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Some serve you well, others don't
The Parent THE PARENT - The Parent ego state is the part of us which records and stores our perceptions of the events we experience, but not the feelings associated with these events. It records and stores all our basic lesson of life, all our rules of living, all our dos and don'ts, all our shoulds and should nots, and all our how-tos and how-not-tos. Many, but not all, of the messages stored in our Parent come directly from our mothers and fathers (or other significant grownups in our early childhood), and are recorded very early in life. Some are useful, and provide us with instantaneous responses for dealing with dangerous situations, like reminding us to step out of the paths of oncoming vehicles. Some offer appropriate ways for dealing with the important issues in life, like raising our children and developing long-lasting friendships.

Others are less helpful. These include various beliefs and assumptions that we once recorded as "truth" (possibly because our mothers and fathers believed them to be "true"), but that were nevertheless based on inaccurate, or incomplete, information, or on concepts that changed over the years, as we grew older. Typically, we have no recollection of the circumstances under which we recorded these messages, but we still operate from them. Often, we use them in destructive ways that prevent us from developing satisfying relationships with people, and from producing the positive results we would like to see in our personal and business lives.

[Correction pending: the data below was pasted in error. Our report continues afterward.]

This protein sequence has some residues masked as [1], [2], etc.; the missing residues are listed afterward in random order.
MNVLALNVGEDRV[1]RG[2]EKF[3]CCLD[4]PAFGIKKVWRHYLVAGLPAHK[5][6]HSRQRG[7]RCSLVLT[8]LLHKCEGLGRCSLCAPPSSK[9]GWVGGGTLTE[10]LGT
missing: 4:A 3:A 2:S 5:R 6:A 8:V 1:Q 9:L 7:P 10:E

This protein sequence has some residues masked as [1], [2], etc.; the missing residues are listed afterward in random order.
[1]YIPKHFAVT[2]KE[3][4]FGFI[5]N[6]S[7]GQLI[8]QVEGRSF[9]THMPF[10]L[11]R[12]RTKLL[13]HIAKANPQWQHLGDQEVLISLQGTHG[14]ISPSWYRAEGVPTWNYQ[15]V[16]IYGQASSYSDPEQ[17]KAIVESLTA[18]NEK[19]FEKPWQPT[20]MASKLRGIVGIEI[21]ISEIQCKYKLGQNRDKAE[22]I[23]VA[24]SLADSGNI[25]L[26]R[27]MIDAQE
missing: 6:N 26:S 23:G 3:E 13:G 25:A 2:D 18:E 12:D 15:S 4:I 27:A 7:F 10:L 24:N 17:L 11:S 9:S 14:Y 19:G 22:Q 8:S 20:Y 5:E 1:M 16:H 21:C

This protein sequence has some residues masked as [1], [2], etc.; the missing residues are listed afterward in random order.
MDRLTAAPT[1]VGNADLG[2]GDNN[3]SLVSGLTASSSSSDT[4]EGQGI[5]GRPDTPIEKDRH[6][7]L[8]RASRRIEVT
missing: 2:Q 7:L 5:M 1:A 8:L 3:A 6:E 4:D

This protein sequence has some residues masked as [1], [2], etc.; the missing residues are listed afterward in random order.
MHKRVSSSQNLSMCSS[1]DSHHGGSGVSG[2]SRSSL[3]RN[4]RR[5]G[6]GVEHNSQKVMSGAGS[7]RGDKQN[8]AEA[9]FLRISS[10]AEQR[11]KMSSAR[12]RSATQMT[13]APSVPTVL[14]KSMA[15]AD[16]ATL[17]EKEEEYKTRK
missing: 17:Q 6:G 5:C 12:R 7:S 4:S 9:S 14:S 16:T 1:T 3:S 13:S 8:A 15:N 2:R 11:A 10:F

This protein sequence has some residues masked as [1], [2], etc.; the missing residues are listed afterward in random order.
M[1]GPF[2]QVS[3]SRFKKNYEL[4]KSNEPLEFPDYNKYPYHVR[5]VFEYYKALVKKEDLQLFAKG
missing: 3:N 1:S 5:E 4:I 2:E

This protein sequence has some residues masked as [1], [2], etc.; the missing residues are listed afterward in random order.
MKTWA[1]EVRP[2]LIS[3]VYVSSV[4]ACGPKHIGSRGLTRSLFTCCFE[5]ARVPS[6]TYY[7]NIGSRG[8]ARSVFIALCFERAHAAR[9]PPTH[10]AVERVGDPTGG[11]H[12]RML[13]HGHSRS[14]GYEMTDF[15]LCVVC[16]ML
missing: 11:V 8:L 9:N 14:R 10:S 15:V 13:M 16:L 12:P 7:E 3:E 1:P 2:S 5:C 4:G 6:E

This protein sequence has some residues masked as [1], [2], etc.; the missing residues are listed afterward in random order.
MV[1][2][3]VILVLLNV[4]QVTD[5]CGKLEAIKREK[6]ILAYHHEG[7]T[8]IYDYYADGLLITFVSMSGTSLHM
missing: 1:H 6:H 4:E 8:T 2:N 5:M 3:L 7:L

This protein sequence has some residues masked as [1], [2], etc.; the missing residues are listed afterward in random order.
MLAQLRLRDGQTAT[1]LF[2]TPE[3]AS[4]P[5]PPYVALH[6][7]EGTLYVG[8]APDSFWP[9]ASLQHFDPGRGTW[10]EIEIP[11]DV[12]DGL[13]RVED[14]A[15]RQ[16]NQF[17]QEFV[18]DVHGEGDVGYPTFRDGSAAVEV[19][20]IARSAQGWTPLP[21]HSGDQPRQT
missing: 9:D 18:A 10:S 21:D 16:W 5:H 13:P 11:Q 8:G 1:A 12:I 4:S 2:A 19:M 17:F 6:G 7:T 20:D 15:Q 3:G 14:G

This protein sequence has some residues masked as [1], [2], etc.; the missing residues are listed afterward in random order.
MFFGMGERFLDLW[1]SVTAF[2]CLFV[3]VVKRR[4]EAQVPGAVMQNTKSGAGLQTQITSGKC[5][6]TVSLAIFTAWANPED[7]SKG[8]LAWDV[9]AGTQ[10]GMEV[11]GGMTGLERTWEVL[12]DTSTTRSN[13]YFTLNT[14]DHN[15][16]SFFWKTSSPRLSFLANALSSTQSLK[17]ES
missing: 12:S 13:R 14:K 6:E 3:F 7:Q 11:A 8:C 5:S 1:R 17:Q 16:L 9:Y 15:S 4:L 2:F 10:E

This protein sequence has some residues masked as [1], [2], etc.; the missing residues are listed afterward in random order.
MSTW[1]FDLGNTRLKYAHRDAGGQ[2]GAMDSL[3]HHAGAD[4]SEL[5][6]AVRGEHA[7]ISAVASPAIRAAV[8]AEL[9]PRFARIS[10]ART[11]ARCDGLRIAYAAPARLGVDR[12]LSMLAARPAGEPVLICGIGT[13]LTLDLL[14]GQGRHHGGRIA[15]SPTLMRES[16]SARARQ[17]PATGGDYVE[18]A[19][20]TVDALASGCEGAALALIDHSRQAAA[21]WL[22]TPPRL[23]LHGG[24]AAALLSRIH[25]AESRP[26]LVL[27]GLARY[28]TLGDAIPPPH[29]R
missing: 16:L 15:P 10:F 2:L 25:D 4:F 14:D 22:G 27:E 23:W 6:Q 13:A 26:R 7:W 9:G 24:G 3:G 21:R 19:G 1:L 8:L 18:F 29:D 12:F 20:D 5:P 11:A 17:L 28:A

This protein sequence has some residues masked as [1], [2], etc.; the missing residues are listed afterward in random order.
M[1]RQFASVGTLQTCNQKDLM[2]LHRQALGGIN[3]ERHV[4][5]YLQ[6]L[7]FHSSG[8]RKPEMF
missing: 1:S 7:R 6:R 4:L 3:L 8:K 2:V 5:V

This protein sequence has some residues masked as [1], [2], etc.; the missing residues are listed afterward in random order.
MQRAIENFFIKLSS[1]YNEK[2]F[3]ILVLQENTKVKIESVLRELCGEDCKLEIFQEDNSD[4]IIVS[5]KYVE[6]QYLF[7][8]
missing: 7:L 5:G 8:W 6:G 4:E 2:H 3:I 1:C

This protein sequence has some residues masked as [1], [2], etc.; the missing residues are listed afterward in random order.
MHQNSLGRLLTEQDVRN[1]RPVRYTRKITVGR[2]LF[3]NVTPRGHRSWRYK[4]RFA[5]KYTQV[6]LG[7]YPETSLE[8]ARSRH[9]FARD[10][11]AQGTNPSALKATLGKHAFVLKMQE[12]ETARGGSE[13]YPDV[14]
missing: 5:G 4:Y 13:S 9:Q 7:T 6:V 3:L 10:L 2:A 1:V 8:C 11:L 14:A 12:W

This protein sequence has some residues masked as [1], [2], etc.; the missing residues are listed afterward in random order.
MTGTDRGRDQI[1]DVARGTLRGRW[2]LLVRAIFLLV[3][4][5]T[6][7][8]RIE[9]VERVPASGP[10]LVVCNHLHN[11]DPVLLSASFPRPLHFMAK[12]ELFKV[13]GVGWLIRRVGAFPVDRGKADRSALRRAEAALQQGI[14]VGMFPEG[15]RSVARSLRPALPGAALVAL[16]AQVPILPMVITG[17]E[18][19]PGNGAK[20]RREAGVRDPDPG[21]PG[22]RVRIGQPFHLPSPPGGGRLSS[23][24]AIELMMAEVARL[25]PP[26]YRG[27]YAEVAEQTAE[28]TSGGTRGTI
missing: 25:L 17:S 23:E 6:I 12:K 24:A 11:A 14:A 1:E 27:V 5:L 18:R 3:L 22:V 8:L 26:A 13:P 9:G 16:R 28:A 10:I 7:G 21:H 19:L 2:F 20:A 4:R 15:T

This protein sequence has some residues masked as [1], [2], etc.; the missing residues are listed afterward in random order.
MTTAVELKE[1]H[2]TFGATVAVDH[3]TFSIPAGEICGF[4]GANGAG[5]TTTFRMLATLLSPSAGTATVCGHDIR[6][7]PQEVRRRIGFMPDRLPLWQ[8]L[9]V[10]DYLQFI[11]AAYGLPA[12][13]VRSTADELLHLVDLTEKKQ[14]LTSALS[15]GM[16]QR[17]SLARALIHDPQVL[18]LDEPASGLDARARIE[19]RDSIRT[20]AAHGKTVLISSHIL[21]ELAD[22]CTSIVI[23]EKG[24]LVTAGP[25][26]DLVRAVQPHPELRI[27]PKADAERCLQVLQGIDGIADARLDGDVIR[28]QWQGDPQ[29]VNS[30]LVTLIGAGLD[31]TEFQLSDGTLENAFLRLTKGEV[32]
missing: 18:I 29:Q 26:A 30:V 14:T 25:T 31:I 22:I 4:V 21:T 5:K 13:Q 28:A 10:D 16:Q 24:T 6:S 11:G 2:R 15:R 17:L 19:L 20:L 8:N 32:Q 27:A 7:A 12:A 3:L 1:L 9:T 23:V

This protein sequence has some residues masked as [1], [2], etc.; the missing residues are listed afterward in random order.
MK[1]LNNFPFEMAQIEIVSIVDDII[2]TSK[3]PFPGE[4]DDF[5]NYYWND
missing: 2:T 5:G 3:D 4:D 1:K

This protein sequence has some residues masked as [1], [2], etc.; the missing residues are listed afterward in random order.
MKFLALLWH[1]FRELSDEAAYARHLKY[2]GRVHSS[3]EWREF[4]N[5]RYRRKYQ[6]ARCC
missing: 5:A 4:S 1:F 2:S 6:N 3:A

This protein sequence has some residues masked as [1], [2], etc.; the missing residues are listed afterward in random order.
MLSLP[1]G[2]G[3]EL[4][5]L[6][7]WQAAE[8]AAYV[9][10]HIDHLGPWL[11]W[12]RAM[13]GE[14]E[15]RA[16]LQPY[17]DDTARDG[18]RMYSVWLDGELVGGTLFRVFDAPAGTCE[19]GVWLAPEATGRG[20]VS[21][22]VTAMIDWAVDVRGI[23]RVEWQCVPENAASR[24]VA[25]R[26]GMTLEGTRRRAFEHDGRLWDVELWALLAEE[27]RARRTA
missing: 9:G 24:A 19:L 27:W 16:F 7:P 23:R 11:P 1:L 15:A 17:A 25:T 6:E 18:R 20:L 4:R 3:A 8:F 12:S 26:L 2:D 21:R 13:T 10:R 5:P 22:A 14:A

Typically, our Parent acts like a real-life mother or father. It can be both stern and nurturing. Our stern Parent is inclined to judge people, to punish people, to criticize people, to give commands, to try to control people, and to try to prove that we are right and that other people are wrong. Our stern Parent is inclined, also, to try to judge, punish, criticize, and control ourselves. On the other hand, our nurturing Parent nurtures and takes care of other people, and also nurtures and takes care of ourselves. Both our stern Parent and our nurturing Parent protect and defend us, but when our stern Parent does so it tends to get into arguments and to attack other people, often in total disregard for the consequences of its actions.

A third part of our Parent, called our skills Parent, doesn't have much of a personality, but houses all the automatic skills that we develop - our ability to play golf, tennis, and other sports, our ability to play musical instruments, as well as our ability to speak and to write without giving much thought to the words that we choose.

Most importantly, our Parent's responses to situations and people are very rapid. They are, in fact, automatic, instantaneous, forceful, and unthinking. At times, they can get us into big trouble.